Winner takes all: The race for the world’s resources DASH keynote address
This morning I am blogging live from the DASH conference in London. Opening the conference today is Dr Dambisa Moyo – Speaking on China and the race for resources.
China within the context of the macro backdrop and what’s happening in the demand and supply side.
Two key things in the commodities space, commodities have gone up by 150% we have seen considerable uptakes in commodities because of the droughts etc, we have also seen energies prices go up. There are at least 25 wars at conflicts that have there origins in commodities. Something I think is interesting is that the US issued a report about how commodity prices are going to be very significant in the years to come.
It is really important for us to get a handle on why these things are happening.
Some of the supply and demand issues facing us in the coming years.
Key drivers for demand: Population growth, wealth increases (specifically mobile phones), urbanisation.
The supply picture is made up of: Arable land, Water, Energy, Minerals.
Where does China fit into this? I would argue that China’s campaign for resources is made up of three pillars: symbiosis, deep pockets (they pay more than an asset’s worth), monopsonist – they have become a loan buyer.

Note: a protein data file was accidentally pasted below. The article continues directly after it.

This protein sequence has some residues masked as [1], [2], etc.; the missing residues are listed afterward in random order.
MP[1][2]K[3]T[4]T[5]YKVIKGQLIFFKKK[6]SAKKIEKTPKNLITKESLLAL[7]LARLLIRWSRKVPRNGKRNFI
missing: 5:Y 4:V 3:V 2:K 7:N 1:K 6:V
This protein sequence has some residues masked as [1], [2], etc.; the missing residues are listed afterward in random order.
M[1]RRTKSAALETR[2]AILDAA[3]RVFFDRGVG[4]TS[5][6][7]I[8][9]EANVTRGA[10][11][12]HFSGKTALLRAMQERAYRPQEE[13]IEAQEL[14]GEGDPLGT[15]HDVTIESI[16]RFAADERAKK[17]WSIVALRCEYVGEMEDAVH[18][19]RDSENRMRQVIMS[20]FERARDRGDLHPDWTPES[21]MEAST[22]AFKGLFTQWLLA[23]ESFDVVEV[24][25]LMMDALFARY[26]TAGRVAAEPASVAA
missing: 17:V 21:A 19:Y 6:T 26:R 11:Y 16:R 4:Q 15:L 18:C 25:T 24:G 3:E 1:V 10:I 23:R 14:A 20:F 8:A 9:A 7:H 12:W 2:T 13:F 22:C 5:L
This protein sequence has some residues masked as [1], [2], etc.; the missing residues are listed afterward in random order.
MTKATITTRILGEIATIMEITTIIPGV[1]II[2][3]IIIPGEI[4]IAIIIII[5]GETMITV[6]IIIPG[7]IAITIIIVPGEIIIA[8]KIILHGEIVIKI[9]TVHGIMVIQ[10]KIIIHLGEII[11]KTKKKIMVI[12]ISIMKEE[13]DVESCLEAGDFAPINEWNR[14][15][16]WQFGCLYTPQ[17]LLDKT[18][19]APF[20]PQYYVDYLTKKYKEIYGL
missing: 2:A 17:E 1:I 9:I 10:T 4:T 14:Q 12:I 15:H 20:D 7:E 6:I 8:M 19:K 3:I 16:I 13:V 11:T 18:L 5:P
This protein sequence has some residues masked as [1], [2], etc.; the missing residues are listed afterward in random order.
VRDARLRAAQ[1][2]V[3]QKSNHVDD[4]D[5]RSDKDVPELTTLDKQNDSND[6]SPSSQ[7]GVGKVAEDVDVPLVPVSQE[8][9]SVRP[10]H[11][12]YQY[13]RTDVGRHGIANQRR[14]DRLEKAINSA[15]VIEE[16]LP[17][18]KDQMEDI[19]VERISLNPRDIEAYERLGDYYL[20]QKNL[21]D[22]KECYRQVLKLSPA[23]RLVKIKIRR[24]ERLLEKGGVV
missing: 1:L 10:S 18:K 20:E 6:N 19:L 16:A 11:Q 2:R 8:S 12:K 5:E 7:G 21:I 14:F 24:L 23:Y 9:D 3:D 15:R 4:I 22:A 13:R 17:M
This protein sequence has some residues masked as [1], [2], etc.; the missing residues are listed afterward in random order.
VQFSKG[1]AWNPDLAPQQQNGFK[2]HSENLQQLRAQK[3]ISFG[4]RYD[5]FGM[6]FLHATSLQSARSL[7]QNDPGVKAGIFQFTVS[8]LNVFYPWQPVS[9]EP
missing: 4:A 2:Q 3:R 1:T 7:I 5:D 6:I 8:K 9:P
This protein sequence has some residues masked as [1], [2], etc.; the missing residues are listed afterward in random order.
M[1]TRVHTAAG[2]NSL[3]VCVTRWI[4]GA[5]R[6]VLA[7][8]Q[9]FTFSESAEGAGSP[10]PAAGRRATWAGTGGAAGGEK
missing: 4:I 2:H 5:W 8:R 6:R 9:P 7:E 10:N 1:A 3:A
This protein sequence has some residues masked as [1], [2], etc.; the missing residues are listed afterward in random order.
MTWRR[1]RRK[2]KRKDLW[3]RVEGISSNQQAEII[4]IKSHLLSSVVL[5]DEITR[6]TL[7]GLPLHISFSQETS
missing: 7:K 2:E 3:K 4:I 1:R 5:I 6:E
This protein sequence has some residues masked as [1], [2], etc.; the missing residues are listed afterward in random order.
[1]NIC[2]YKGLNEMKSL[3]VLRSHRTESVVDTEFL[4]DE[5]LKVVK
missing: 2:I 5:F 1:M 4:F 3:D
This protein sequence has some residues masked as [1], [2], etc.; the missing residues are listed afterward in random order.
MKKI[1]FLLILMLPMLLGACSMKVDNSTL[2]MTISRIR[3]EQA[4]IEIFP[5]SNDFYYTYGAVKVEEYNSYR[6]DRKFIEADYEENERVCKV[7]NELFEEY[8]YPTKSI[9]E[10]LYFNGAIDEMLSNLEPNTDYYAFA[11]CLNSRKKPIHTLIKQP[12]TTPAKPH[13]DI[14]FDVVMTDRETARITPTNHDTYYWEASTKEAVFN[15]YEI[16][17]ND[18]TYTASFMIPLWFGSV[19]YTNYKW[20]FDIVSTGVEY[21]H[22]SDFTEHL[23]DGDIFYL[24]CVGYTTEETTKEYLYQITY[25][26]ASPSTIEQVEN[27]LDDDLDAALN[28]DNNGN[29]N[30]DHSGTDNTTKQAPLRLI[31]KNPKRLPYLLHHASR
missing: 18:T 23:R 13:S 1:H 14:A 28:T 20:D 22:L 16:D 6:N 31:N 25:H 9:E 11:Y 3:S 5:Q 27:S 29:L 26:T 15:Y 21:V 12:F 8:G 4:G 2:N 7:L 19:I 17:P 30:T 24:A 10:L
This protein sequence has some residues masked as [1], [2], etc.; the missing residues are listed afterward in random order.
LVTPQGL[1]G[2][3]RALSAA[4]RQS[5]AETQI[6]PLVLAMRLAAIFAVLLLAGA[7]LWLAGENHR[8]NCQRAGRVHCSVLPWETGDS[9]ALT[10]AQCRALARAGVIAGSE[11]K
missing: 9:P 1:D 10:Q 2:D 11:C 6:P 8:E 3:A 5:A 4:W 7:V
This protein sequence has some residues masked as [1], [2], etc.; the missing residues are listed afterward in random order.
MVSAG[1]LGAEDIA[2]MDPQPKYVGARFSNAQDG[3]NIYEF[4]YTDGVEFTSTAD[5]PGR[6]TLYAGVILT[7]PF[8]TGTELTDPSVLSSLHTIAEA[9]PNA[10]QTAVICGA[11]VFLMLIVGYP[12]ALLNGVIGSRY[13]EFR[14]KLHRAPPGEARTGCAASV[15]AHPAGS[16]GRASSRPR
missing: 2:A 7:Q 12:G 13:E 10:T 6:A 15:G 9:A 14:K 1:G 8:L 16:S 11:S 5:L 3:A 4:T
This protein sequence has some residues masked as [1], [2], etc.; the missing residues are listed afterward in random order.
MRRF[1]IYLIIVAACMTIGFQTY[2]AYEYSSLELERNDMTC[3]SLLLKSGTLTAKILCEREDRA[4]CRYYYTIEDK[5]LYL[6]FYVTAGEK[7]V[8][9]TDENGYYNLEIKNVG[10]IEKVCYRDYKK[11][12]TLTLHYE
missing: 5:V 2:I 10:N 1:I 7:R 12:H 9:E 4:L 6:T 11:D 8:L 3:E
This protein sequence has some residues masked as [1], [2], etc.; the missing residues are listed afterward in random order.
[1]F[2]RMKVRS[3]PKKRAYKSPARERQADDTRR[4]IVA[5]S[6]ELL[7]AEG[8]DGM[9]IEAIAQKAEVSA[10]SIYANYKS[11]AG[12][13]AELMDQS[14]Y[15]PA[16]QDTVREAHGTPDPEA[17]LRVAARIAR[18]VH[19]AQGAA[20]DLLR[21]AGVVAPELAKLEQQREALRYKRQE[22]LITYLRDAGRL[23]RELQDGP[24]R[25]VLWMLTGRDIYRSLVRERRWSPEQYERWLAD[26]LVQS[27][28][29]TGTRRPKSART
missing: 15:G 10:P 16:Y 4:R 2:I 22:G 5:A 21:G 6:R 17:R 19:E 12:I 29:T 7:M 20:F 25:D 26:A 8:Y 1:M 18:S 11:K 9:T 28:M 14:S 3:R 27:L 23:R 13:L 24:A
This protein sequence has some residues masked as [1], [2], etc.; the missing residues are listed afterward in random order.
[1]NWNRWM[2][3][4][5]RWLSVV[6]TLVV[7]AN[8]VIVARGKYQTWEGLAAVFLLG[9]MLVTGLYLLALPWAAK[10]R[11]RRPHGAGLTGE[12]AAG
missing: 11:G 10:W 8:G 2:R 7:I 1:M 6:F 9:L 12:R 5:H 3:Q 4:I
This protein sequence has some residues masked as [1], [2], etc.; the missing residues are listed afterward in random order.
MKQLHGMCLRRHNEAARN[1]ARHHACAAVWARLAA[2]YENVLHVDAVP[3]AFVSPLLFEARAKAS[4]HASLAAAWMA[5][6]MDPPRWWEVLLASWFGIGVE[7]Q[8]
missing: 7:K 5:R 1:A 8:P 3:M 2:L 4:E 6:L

Three things that keep me interested in this sector; people living in the emerging world striving to improve their quality of life, intensity of use of resources, demand destruction.
Q & A
Africa is the largest source of unused land, could Africa overcome it’s many problems and utilise that potential?
The data suggests that things have changed considerably. In terms of democracy, 50% of the countries in Africa have democracy – a good question would be how sustainable is democracy in poorer country, and how possible is for these countries to withstand political volatility. I fundamentally believe we have turned the worst corner. Freedom house has done a lot of work on political change, civil rights. If you look at capital, labour and productivity (key factors contributing to economic growth) there is improvement in all of these areas.
Guinness Asset Management: Tim Guinness : The prognosis is that expansion is about to taper off and house building will stabilise. The commodities will continue to expand and prices will the reduce. How do you see the big picture moving forward.
I think there is a point to be made for dissipating iron. I anticipate that there will be a focus on improving the quality of infrastructure/indoor plumbing systems etc.